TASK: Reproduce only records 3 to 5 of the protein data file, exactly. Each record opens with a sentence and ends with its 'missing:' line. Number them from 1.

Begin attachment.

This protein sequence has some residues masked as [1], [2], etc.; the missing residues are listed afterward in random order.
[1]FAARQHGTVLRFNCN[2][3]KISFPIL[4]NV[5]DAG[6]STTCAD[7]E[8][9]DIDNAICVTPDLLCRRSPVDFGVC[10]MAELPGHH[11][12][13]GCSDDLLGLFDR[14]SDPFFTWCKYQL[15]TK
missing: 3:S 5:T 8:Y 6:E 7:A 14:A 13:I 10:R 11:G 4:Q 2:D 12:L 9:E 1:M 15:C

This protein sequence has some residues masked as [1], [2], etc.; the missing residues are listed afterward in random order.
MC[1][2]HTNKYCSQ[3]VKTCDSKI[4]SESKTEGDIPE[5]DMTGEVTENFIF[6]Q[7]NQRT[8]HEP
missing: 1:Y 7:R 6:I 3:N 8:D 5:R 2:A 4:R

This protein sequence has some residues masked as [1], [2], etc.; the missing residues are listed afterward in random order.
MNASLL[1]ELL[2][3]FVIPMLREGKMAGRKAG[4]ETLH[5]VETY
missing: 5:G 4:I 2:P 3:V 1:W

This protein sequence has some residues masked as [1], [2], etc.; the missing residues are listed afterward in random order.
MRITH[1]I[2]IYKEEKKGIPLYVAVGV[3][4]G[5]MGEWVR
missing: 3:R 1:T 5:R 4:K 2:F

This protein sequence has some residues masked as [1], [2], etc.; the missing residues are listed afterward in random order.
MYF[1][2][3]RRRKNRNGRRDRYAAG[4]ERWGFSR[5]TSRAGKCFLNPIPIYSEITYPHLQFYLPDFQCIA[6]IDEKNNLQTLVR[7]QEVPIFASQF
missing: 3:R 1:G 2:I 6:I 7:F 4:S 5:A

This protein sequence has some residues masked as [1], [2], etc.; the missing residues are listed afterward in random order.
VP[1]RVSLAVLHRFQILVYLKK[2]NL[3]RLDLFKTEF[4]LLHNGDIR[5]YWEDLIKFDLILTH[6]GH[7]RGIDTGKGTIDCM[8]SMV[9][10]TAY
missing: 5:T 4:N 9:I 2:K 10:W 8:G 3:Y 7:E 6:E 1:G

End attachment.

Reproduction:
This protein sequence has some residues masked as [1], [2], etc.; the missing residues are listed afterward in random order.
MNASLL[1]ELL[2][3]FVIPMLREGKMAGRKAG[4]ETLH[5]VETY
missing: 5:G 4:I 2:P 3:V 1:W

This protein sequence has some residues masked as [1], [2], etc.; the missing residues are listed afterward in random order.
MRITH[1]I[2]IYKEEKKGIPLYVAVGV[3][4]G[5]MGEWVR
missing: 3:R 1:T 5:R 4:K 2:F

This protein sequence has some residues masked as [1], [2], etc.; the missing residues are listed afterward in random order.
MYF[1][2][3]RRRKNRNGRRDRYAAG[4]ERWGFSR[5]TSRAGKCFLNPIPIYSEITYPHLQFYLPDFQCIA[6]IDEKNNLQTLVR[7]QEVPIFASQF
missing: 3:R 1:G 2:I 6:I 7:F 4:S 5:A